User Tag List

Results 1 to 8 of 8

  1. #1
    Glycerine
    Guest

    Default The NIMH Rejects DSM-5

    http://m.dailykos.com/story/2013/05/...-rejects-DSM-V
    The largest scientific organization for mental health research is withdrawing support for the newest edition of the DSM and are creating their own diagnostic system. Thoughts.

  2. #2
    Senior Member Nicodemus's Avatar
    Join Date
    Aug 2010
    Posts
    9,128

    Default

    Good.

  3. #3
    Senior Member
    Join Date
    Dec 2008
    Posts
    4,226

    Default

    In for The Secret of NIMH jokes. <subscribed>

  4. #4
    & Badger, Ratty and Toad Mole's Avatar
    Join Date
    Mar 2008
    Posts
    18,524
    Quote Originally Posted by Glycerine View Post
    http://m.dailykos.com/story/2013/05/...-rejects-DSM-V
    The largest scientific organization for mental health research is withdrawing support for the newest edition of the DSM and are creating their own diagnostic system. Thoughts.
    As we move from a print based society to an electronic based society, we need therapy to help us make the transition. And so we find ourselves living in the Therapeutic Society.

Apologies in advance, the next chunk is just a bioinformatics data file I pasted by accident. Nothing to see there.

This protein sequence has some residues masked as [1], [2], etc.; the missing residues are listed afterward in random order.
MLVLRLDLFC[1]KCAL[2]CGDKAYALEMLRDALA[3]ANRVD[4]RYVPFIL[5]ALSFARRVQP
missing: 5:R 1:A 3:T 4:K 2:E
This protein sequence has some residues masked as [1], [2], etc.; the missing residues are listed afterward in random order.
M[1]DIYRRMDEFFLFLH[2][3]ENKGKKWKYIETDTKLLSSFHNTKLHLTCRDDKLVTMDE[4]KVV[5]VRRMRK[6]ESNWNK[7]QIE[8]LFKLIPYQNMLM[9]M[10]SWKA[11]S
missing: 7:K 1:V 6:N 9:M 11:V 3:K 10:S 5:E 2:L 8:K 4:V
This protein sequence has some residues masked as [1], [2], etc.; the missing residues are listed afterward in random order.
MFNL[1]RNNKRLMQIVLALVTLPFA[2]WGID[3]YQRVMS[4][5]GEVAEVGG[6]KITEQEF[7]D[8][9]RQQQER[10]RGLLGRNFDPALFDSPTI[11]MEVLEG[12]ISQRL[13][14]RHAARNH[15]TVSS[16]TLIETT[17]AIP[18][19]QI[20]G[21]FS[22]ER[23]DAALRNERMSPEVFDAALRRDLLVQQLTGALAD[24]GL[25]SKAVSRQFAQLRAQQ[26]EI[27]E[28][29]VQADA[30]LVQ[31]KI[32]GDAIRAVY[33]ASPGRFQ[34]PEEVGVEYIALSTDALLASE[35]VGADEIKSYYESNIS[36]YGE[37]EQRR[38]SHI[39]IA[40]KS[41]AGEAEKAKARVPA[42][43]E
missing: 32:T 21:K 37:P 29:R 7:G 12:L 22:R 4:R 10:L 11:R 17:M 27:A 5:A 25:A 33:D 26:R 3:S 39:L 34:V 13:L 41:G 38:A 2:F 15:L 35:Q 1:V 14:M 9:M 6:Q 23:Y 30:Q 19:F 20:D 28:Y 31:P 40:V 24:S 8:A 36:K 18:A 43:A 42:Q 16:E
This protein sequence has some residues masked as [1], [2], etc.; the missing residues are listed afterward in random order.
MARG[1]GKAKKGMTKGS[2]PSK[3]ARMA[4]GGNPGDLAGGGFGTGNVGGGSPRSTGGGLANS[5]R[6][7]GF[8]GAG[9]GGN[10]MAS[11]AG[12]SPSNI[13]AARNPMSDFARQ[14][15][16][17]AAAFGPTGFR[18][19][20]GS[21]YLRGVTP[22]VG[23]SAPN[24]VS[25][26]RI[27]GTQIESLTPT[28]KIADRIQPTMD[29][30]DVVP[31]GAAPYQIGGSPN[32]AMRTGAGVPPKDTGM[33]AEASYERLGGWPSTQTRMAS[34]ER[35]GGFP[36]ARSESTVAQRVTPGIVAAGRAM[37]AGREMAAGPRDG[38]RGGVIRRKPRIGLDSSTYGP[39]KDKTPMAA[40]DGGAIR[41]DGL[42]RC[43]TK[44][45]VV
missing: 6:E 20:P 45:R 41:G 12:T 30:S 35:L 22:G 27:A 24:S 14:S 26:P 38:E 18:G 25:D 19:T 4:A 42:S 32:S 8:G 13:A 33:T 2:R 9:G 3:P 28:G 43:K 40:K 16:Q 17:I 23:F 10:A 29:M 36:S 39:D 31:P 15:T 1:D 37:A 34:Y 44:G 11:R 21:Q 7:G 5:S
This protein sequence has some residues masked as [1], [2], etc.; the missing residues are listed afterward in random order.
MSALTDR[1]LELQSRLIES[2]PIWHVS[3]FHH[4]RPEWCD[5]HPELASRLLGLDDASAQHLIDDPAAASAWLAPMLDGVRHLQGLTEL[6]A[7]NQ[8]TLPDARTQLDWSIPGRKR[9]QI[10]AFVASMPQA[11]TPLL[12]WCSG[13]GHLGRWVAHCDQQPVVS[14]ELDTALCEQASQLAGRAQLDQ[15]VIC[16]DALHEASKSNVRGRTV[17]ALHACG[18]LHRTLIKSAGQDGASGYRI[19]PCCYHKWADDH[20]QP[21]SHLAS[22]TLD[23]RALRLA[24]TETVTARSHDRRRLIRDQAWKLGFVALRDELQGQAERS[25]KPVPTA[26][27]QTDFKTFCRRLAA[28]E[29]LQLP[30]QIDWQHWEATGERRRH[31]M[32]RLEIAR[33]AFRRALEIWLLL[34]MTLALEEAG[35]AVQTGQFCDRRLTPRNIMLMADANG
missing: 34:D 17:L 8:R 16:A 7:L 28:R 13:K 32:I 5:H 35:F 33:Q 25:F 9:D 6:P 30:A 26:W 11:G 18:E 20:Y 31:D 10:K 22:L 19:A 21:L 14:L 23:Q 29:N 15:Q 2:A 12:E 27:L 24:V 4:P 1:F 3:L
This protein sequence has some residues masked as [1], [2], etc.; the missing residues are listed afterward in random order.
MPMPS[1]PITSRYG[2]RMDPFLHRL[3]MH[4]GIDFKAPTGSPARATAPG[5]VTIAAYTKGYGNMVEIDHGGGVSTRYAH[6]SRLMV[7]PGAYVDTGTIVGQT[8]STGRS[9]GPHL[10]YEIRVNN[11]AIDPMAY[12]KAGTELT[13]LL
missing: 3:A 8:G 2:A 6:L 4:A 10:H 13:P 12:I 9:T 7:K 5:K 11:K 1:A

But as the electronic world changes our sense ratios, we will have less need of therapy, and we will take our new sense ratios for granted.

    So therapy is a passing social phase.

    Therapy helps us adjust to our new electronic conditions.

  5. #5

    Default A lot of fuss over a blog post?

    I think this is the "strongly worded critique" that this Psychology Today article on the same subject was referring to, and I think what a lot of articles that came out at that time referred to. But in it, the author talks about a rejection to come in the (then) future (even though it is clear that his own opinion of the DSM was poor). Granted, this is the director of the NIMH giving his opinon, so it carries weight, but I see nothing particularly official about it.

    This is about the most I can get out of it: